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Thrombocytopenia is associated with severe retinopathy of prematurity

Journal article
Authors B. Cakir
R. Liegl
Gunnel Hellgren
Pia Lundgren
Y. Sun
S. Klevebro
Chatarina Löfqvist
Clara Mannheimer
S. Cho
A. Poblete
R. Duran
B. Hallberg
J. Canas
V. Lorenz
Z. J. Liu
M. C. Sola-Visner
L. E. H. Smith
Ann Hellström
Published in Jci Insight
Volume 3
Issue 19
ISSN 2379-3708
Publication year 2018
Published at Institute of Neuroscience and Physiology, Department of Clinical Neuroscience
Language en
Keywords platelet alpha-granules, oxygen-induced retinopathy, pathological, angiogenesis, endothelial-cells, p-selectin, expression, proteins, release, mouse, transfusions
Subject categories Clinical Medicine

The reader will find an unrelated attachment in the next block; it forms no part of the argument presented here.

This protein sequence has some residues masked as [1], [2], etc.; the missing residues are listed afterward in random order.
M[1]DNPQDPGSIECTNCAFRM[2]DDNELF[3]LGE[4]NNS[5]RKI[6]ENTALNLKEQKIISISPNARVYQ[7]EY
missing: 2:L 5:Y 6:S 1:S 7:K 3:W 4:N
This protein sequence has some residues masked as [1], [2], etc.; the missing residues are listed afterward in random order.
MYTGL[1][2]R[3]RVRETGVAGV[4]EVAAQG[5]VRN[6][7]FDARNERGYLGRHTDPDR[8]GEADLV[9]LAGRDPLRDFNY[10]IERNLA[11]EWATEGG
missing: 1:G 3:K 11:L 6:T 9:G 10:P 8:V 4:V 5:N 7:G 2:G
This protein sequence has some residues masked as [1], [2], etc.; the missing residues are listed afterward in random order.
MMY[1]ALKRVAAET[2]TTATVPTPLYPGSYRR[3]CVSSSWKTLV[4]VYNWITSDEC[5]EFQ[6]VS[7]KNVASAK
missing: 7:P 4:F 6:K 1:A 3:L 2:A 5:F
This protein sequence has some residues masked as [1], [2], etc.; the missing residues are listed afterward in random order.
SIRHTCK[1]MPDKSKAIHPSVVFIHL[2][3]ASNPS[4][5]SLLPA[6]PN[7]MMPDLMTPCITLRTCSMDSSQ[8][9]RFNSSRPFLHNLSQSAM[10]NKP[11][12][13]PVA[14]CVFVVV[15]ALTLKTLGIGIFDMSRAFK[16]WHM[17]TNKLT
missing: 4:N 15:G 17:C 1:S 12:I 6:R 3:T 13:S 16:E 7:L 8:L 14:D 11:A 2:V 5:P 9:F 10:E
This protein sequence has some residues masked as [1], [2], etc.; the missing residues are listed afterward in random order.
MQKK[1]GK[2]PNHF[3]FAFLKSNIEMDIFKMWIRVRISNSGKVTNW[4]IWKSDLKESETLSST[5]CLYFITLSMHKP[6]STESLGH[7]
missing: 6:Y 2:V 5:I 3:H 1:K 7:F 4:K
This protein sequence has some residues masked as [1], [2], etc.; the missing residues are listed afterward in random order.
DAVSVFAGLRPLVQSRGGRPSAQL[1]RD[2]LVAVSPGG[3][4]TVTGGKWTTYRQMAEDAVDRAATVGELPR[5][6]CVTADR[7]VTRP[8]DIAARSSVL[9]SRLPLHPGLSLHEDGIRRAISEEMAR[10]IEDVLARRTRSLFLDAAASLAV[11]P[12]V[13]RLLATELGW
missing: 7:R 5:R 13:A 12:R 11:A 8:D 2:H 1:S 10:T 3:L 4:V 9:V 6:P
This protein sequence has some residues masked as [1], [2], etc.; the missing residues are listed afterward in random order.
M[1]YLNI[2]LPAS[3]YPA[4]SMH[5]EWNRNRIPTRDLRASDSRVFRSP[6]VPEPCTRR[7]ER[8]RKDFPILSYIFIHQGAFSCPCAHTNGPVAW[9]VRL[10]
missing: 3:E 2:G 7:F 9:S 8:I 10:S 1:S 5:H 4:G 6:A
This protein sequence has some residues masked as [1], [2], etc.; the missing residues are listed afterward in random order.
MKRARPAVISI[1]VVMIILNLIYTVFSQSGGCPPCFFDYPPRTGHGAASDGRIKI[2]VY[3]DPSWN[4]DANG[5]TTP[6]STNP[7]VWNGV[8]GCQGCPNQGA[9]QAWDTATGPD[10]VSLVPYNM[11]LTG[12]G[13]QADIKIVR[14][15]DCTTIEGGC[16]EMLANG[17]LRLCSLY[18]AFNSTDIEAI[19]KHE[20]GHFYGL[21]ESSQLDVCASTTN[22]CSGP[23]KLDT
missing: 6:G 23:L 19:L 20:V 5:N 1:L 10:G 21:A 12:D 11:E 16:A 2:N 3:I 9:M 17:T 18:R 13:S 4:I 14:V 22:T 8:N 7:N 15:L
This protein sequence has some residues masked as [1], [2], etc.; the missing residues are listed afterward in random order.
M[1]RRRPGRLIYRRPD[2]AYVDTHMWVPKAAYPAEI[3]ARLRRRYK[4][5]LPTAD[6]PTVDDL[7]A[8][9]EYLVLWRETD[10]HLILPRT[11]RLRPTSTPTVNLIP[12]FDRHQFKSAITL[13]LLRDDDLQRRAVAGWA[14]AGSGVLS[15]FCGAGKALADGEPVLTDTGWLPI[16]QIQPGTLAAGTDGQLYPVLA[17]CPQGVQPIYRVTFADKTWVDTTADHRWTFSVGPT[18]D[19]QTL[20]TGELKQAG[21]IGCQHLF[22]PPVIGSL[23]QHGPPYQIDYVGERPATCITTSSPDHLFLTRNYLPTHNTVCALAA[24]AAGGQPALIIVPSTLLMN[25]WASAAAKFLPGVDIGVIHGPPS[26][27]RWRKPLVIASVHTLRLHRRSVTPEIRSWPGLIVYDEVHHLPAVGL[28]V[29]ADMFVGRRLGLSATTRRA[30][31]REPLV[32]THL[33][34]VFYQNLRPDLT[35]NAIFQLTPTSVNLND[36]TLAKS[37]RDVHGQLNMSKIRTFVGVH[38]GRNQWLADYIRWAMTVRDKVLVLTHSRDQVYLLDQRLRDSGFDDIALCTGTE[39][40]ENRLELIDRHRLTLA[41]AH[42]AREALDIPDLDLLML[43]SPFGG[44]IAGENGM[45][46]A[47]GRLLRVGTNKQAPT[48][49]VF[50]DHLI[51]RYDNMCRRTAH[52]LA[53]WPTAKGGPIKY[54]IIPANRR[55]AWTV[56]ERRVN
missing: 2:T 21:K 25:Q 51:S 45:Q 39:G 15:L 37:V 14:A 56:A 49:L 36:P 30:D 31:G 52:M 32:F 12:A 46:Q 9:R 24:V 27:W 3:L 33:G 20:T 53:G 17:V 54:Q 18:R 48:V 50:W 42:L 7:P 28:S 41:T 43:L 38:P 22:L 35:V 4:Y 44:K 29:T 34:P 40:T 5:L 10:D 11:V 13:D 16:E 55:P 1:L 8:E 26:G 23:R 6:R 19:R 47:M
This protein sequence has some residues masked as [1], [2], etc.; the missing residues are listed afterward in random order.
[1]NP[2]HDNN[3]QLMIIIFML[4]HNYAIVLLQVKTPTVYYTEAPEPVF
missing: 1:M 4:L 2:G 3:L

Retinopathy of prematurity (ROP) is characterized by abnormal retinal neovascularization in response to vessel loss. Platelets regulate angiogenesis and may influence ROP progression. In preterm infants, we assessed ROP and correlated with longitudinal postnatal platelet counts (n = 202). Any episode of thrombocytopenia (< 100 x 10(9)/l) at >= 30 weeks postmenstrual age (at onset of ROP) was independently associated with severe ROP, requiring treatment. Infants with severe ROP also had a lower weekly median platelet count compared with infants with less severe ROP. In a mouse oxygen-induced retinopathy model of ROP, platelet counts were lower at P17 (peak neovascularization) versus controls. Platelet transfusions at P15 and P16 suppressed neovascularization, and platelet depletion increased neovascularization. Platelet transfusion decreased retinal of vascular endothelial growth factor A (VEGFA) mRNA and protein expression; platelet depletion increased retinal VEGFA mRNA and protein expression. Resting platelets with intact granules reduced neovascularization, while thrombin-activated degranulated platelets did not. These data suggest that platelet releasate has a local antiangiogenic effect on endothelial cells to exert a downstream suppression of VEGFA in neural retina. Low platelet counts during the neovascularization phase in ROP is significantly associated with the development of severe ROP in preterm infants. In a murine model of retinopathy, platelet transfusion during the period of neovascularization suppressed retinopathy.

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